4. Argentina vs England 1966: Antonio Rattin’s ‘Violence of the tongue’

Indeed, German referee Rudolf Kreitlein caused outrage in Argentina after he sent off captain Antonio Rattin in the 35th minute of this quarter-final against the hosts.

Rattin was sent off for “violence of the tongue”, even though the German referee didn’t speak a word of Spanish. Rattin refused to leave the field for a long time and insulted the Queen when he finally did walk. England went on to win 1-0.

England manager Sir Alf Ramsey said of Argentina after the game: “We have still to produce our best, and this is not possible until we meet the right sort of opponents, and that is a team that comes out to play football and not act as animals.”

In truth, Argentina made only 19 fouls in the game, to England’s 33.

It was also later claimed in South America that when the representatives of Argentina, Uruguay, Spain, Portugal and the Soviet Union turned up on time for the quarter-final draw at a London hotel, they learned that the draw had already been made.

The only witnesses had been FIFA's English president Stanley Rous, a German representative, and a couple of African delegates. This further fuelled the aforementioned conspiracy theory that England and West Germany had conspired to ensure their teams qualified for the semis.

3. South Korea 2002: Italy and Spain cry conspiracy

The 2002 World Cup is remembered as the most controversial World Cup in history, with Italy and Spain understandably feeling as if they were robbed by co-hosts South Korea.

Italy had already had four valid goals disallowed in their final two group games, but there was worse to come in the last-16 against Korea.

The Azzurri again had a valid goal disallowed, a Damiano Tommasi golden goal which would have put them through. Francesco Totti was sent off for diving in a rather innocuous incident, Korea were awarded a penalty while Guus Hiddink’s men committed a slew of dangerous tackles which went unpunished.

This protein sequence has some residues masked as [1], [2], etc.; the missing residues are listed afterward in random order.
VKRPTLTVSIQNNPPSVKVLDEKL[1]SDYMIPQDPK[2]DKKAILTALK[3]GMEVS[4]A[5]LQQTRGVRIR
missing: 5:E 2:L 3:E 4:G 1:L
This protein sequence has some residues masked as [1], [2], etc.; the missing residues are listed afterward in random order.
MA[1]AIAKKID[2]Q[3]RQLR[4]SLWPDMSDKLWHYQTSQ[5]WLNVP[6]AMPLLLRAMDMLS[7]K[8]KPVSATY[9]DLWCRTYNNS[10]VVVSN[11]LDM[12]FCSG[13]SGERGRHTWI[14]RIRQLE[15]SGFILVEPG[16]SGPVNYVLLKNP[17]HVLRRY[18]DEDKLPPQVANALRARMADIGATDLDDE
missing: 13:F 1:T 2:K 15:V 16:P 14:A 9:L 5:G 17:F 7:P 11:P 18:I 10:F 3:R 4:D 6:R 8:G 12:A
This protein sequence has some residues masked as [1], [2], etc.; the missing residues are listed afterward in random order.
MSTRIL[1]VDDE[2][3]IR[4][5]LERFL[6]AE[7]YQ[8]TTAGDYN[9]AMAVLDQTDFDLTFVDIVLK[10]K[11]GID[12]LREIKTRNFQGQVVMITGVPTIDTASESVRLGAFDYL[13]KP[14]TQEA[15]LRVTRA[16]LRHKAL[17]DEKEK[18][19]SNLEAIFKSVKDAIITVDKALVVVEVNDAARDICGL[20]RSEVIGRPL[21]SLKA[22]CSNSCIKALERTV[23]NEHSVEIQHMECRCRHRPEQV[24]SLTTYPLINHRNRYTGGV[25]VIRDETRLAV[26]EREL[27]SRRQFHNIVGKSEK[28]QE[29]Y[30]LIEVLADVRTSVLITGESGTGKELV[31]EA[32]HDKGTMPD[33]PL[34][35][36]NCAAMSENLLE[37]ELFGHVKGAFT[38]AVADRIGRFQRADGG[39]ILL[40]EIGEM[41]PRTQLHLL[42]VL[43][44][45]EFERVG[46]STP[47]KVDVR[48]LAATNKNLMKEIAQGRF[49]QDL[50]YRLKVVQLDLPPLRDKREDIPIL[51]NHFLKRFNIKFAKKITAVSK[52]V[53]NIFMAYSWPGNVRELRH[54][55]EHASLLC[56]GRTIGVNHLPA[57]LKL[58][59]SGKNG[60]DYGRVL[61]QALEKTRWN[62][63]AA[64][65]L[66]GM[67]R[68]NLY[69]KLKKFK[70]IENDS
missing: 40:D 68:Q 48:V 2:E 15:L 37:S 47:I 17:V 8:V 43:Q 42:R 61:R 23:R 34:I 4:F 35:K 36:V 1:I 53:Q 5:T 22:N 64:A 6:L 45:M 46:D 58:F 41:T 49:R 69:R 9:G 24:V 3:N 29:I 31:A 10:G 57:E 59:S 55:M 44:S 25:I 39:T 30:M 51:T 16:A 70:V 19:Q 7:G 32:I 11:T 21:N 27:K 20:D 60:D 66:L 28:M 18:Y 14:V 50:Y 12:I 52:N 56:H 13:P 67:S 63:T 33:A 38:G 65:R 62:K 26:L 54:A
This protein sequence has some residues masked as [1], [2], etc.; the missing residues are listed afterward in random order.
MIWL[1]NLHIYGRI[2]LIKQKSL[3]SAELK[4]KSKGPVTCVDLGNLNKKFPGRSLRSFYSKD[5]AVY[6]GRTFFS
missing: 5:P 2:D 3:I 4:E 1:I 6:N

Korea went on to win 2-1 with a Golden Goal of their own, as Italy cried conspiracy against referee Byron Moreno. The Ecuadorian official would a few years later go to jail for smuggling heroin into JFK airport.

In Korea’s next game, Spain were eliminated on penalties in equally dubious circumstances. The Spaniards had two perfectly valid goals disallowed, one of them when a cross was deemed to have gone over the byline. It was not even close.

At the end of the match, Spain defender Ivan Helguera had to be held back by colleagues as he attempted to attack the referee.

Then FIFA president Sepp Blatter was forced to deny publicly that the World Cup had been fixed to favour South Korea.

2. Geoff Hurst vs West Germany 1966: Was it over the line?

Messi vs Ronaldo? Maradona vs Pele? Was it over the line? These are three of football’s most eternal questions.

And they probably will never be answered definitively.

In the final of the 1966 World Cup at Wembley, the scores were tied at 2-2 in the eighth minute of extra time.

England striker Geoff Hurst spun his man and unleashed a rocket that crashed off the underside of the bar and bounced down on - or just over? - the line.

Both sets of players appealed that it was or wasn’t a goal before Swiss referee Gottfried Dienst was convinced by USSR linesman Tofik Bakhramov to give the goal.

Hurst would later complete his hat-trick and England won their first World Cup.

Recent advancements in technology claim that the ball did not cross the line, but the incident remains a part of World Cup folklore. Soviet linesman Bakhramov was asked on his deathbed why he gave the goal and is alleged to have simply replied, “Stalingrad”.

1. Diego Maradona vs England 1986 - ‘Hand of God’

The most famous and infamous goals in World Cup history were both scored by the same player in the same game during Argentina’s 1986 World Cup quarter-final win over England.

The most infamous occurred with the scores tied at 0-0 six minutes into the second half. Diego Maradona ran onto a miss-hit clearance by Steve Hodge, before jumping and flicking the ball past England goalkeeper Peter Shilton with his left fist.

Incredibly, the referee and linesman allowed the goal to stand as England players and staff watched on in disbelief.

Maradona would say after the game that this goal was scored “a little with the head of Maradona and a little with the hand of God” – remarking that it was revenge for his Argentine brothers for the Falklands War earlier that decade. In England, Maradona would be branded a cheat, with many never forgiving him – including Shilton.

Soon after that handball goal, Maradona would score the greatest goal in World Cup history as he dribbled past multiple England players from his own half before slotting in.

Maradona would go on to lead Argentina to World Cup success but the controversy and legend from this match will live on forever.